The Interdisciplinary Neuroscience Ph.D. Program at the University of Georgia (UGA) was approved by the University System of Georgia Board of Regents in 2005 and instituted in 2006. The Neuroscience Program was established in conjunction with the Biomedical and Health Science Institute (BHSI), and the BHSI serves as its administrative home. The purpose of the BHSI is to facilitate and promote interdisciplinary research and instructional efforts at UGA in the fields of biomedical and health sciences. The BHSI is comprised of four divisions, including Neuroscience. The Neuroscience Ph.D. Program at UGA involves more than 25 faculty representing 9 departments. The Program awards doctoral degrees in Neuroscience.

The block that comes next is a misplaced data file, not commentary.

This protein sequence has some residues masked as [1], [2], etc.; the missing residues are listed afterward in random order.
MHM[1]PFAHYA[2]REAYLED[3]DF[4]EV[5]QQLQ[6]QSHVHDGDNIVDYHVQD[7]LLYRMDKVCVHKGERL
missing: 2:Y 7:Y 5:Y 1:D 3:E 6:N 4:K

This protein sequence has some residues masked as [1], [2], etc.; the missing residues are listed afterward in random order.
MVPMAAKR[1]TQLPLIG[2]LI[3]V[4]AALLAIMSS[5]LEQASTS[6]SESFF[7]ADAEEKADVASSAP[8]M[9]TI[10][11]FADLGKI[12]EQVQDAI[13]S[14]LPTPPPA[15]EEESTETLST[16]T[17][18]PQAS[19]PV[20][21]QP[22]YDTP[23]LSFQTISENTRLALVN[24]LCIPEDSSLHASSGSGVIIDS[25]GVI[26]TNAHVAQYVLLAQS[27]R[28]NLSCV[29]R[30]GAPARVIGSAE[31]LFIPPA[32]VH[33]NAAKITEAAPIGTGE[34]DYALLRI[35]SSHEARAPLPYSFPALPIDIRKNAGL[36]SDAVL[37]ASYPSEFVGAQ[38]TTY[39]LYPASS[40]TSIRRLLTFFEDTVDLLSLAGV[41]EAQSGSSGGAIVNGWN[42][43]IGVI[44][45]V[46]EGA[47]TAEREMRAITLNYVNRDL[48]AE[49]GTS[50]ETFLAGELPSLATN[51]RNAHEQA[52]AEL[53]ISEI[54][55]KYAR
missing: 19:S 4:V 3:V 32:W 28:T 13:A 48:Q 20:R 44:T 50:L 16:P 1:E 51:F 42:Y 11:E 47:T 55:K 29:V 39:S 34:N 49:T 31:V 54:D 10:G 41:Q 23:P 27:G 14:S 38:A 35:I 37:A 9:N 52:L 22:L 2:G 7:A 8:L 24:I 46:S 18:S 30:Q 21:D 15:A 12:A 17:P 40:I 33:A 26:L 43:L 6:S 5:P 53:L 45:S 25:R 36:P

The Program provides graduate students with the broad academic background, technical expertise, clinical exposure, and scientific scholarship necessary to continue their careers in neuroscience research. A major goal of this research is to provide society with the basic information about nervous system function that is critical for developing treatments for neurological and behavioral disorders. Scientific study of the nervous system is thus essential for overall health and well-being. Damage or disorders in this system may result in severe impairment to the patient and costs billions of dollars to diagnose and treat each year. Examples of brain disorders that exact a devastating toll on the nation’s health include traumatic brain injury, Alzheimer’s disease, Parkinson’s disease, epilepsy, stroke, depression, schizophrenia, and drug abuse, to name but a few. Furthermore, as biomedical research progresses, it has become increasingly clear that the nervous system is critically involved in all diseases, not just behavioral and neurological disorders. Brain function influences the onset and progression of illnesses ranging from infectious disease to cancer to diabetes.